Goldman fires back on HFT
Goldman Sachs is not known for being particularly forth coming with the press. The investment firm’s two favorite words for dealing with media inquiries are “no comment.”
But all of sudden Goldman is taking an aggressive stance when it comes to the subject of rapid-fire high frequency stock and commodities trading–an activity that is drawing increasing scrutiny from the press, regulators and even the folks on Capitol Hill.
A Goldman spokesman just emailed me a quick statement, trying to downplay the firm’s involvement in HFT. The spokesman notes that “even using the broadest definition, high frequency shares trading accounted for less than 1% of Goldman Sachs’ total revenue in the first half of 2009.”
The spokesman goes on to note that Goldman’s proprietary trading HFT desk does not receive so-called “flash quotes” from stock exchanges. A flash quote is a controversial practice in which an exchange allows some hyperactive HFT desks to get a sneak peak of other customers orders.
On Friday, New York Sen. Chuck Schumer called on the Securities and Exchange Commission to ban flash trades, saying it gave some Wall Street firms an unfair trading advantage.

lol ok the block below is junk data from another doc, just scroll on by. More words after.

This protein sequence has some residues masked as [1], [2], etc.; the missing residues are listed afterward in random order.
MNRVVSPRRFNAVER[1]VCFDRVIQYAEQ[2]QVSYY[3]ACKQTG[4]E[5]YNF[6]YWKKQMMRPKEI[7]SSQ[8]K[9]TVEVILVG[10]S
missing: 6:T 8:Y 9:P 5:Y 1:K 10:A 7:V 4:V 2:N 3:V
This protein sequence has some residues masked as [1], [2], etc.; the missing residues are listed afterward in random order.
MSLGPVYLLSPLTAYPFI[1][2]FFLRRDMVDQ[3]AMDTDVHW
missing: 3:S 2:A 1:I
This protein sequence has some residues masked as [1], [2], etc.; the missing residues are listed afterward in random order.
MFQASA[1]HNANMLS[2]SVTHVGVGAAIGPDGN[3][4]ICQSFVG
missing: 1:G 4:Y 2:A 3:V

And finally, Goldman says it believes all HFT should be “subject to appropriate regulatory oversight.”
That last piece of news is certainly a welcome development; as is Goldman’s decision to open up a bit on the murky subject of HFT.
Up until now, the firm largely has been silent on the subject of automated, computer-driven trading. But Goldman has been drawing a lot of press scrutiny on the subject, ever since the July 3rd arrest of a former employee on charges of trying to steal some of its top secret HFT trading code.
Let’s hope this new standard of openess at Goldman will extend beyond HFT and isn’t just a rapid-fire response to a letter writing campaign by a US senator.